MARGARET BRENNAN: But, as you just said sometimes there are very legitimate claims of asylum--
CUCCINELLI: Oh, yes, absolutely.
MARGARET BRENNAN: --fear for your life. And that is where the controversy is, not just around the legality, but the morality of it. I mean, Ronald Reagan talked about this country as a 'shining city on the hill' and you were building a big moat around it.
CUCCINELLI: Well, that's not how we view it, obviously. But I mean we- at the same time, my agency is, you know, creating more citizens than you've seen in years. We have- we have a five year high last year and we'll break that again this year. So--
MARGARET BRENNAN: But this is tens of thousands--
CUCCINELLI: Yes. But you just described--
MARGARET BRENNAN: --of people who will not be able to claim asylum.
CUCCINELLI: Okay, but you just described us as trying to build a moat around it, and I'm pointing out that in the legal process we're moving along at a good clip. We have a crisis at the southern border, and this is just one of the many responses we've had. The president has been very clear about the need to be aggressive on the border, and that's exactly what we're doing.
MARGARET BRENNAN: So, are you essentially arguing that this is going to be a deterrent, where people just won't even try to come--
CUCCINELLI: There will- there will be--
MARGARET BRENNAN: --because asylum claim- claiming asylum is a legal--
CUCCINELLI: Yes. Margaret, I understand--
MARGARET BRENNAN: --means of immigration.
CUCCINELLI: --and your point is an excellent one. It will be a deterrent for some people, particularly those who were going to be coming and claiming what are clearly false asylum claims. People- and remember asylum is about safety. We do want people--
MARGARET BRENNAN: Alright.
CUCCINELLI: --to be safe. And the reality is America's the most generous country in the world on this front. But we have to deal with the crisis we're facing down there. This will be a deterrent to some coming who are making particularly false claims.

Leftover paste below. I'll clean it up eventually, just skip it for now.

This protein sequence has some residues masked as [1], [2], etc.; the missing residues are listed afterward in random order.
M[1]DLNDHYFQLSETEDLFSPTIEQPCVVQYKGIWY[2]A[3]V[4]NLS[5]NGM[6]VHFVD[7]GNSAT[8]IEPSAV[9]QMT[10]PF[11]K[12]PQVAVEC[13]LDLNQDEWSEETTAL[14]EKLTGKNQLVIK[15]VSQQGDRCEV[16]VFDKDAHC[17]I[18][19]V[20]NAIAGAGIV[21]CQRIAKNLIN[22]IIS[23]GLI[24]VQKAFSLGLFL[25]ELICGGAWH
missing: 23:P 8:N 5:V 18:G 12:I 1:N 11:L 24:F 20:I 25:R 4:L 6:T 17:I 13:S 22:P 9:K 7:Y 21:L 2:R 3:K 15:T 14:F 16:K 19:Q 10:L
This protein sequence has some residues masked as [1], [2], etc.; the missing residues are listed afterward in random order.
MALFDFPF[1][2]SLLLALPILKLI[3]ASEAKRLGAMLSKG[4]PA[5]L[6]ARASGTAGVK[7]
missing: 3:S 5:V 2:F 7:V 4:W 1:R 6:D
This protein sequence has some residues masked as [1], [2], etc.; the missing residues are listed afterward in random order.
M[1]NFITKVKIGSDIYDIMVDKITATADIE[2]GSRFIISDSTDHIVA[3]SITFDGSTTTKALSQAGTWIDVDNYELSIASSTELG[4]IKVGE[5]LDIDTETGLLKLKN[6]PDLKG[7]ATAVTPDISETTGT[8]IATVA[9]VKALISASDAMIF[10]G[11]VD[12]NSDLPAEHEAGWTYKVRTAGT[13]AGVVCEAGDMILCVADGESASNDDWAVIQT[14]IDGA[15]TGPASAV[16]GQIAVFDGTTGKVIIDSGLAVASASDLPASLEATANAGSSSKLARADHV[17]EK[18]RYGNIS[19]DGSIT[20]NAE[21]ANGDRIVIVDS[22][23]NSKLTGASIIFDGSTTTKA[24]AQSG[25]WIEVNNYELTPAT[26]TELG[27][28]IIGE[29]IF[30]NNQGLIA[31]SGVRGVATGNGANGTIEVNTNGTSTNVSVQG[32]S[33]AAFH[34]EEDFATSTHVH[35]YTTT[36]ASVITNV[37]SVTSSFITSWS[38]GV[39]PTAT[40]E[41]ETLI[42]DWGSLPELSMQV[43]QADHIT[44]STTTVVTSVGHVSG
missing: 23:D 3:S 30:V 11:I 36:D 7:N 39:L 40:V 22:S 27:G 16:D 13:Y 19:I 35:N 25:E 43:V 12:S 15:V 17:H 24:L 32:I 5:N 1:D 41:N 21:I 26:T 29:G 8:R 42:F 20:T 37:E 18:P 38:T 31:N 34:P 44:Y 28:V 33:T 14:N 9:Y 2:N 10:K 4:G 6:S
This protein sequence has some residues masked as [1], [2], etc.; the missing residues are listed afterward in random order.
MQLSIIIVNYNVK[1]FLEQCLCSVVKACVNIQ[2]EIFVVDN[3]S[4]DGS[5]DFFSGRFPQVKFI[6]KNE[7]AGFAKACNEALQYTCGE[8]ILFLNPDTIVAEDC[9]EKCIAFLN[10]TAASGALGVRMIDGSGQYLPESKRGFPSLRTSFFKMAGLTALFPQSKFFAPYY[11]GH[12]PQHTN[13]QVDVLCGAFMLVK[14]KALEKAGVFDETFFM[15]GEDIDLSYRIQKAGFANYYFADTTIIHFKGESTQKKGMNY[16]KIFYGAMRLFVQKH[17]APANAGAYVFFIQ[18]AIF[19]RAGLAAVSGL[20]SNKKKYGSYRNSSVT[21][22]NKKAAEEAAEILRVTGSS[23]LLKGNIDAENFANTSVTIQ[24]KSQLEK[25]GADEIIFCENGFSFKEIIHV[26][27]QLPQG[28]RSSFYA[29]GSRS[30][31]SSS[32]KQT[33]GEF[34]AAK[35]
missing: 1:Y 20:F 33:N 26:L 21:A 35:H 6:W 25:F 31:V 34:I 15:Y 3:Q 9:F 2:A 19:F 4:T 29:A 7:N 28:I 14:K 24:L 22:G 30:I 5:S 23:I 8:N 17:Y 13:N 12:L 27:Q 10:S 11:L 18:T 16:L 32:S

MARGARET BRENNAN: Very quickly on that note. The Bahamas was just slammed with a horrific hurricane--
CUCCINELLI: Dorian, yes.
MARGARET BRENNAN: Why change it and make it harder for people to flee to this country, this past Monday, by now requiring visas? Just a lot of good reasons people wouldn't have their paperwork.
CUCCINELLI: Well CBP has actually extended itself out into the Bahamas which they- I don't ever remember them doing before. We're actually making this a lot more accommodationist. So realize that the northern two islands were hit. Grand Bahama has electricity and the basics back. The Bahamas is a perfectly legitimate country capable of taking care of their own. We rushed resources in, whether it was from USCID or the Coast Guard who were downright heroic in there and Border Patrol assets were moved in there as well to make hundreds of saves.
MARGARET BRENNAN: I'm- I'm- I'm appreciate everything you're saying. I'm running out of time, I'm being told, so I got to leave it--
MARGARET BRENNAN: --there, unfortunately. We're going to be right back.